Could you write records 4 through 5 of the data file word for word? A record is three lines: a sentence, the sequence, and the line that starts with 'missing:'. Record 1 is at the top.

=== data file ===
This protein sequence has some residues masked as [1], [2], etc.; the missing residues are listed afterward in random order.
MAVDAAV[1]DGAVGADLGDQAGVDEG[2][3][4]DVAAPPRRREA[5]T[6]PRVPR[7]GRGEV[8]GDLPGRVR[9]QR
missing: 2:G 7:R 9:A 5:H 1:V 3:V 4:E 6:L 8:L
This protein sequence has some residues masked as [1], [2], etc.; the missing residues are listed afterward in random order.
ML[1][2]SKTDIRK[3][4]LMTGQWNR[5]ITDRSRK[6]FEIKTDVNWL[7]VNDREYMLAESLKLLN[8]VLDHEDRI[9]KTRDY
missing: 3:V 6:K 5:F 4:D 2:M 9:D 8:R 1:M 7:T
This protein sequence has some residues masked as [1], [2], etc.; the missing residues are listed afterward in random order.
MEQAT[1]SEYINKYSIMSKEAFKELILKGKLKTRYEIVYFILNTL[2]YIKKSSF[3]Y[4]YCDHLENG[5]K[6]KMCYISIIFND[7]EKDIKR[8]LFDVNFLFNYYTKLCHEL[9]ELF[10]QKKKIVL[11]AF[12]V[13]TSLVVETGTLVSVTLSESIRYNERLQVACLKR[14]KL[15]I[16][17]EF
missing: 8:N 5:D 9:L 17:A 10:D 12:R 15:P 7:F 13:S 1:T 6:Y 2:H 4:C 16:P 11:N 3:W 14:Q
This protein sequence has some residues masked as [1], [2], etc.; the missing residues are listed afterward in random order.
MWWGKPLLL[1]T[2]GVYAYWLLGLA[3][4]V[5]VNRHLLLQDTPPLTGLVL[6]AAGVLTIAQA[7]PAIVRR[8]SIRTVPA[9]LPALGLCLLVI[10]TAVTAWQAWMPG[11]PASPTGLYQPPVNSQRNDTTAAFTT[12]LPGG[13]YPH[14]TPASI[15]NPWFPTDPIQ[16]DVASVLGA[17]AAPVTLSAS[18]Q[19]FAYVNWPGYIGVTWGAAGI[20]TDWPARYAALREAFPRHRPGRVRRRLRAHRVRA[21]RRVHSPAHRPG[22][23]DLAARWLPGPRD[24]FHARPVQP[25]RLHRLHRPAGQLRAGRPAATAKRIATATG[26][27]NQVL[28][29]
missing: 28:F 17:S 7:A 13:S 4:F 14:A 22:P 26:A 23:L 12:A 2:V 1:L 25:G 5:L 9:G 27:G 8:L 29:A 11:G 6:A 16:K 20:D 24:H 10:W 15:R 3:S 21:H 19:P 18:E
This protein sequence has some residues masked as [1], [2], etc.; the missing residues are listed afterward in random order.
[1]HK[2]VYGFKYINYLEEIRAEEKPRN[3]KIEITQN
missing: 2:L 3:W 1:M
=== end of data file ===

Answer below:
This protein sequence has some residues masked as [1], [2], etc.; the missing residues are listed afterward in random order.
MWWGKPLLL[1]T[2]GVYAYWLLGLA[3][4]V[5]VNRHLLLQDTPPLTGLVL[6]AAGVLTIAQA[7]PAIVRR[8]SIRTVPA[9]LPALGLCLLVI[10]TAVTAWQAWMPG[11]PASPTGLYQPPVNSQRNDTTAAFTT[12]LPGG[13]YPH[14]TPASI[15]NPWFPTDPIQ[16]DVASVLGA[17]AAPVTLSAS[18]Q[19]FAYVNWPGYIGVTWGAAGI[20]TDWPARYAALREAFPRHRPGRVRRRLRAHRVRA[21]RRVHSPAHRPG[22][23]DLAARWLPGPRD[24]FHARPVQP[25]RLHRLHRPAGQLRAGRPAATAKRIATATG[26][27]NQVL[28][29]
missing: 28:F 17:S 7:A 13:S 4:F 14:A 22:P 26:A 23:L 12:A 2:V 1:L 25:G 5:L 9:G 27:G 8:L 29:A 11:G 6:A 16:K 20:D 24:H 10:W 15:R 3:S 21:H 19:P 18:E
This protein sequence has some residues masked as [1], [2], etc.; the missing residues are listed afterward in random order.
[1]HK[2]VYGFKYINYLEEIRAEEKPRN[3]KIEITQN
missing: 2:L 3:W 1:M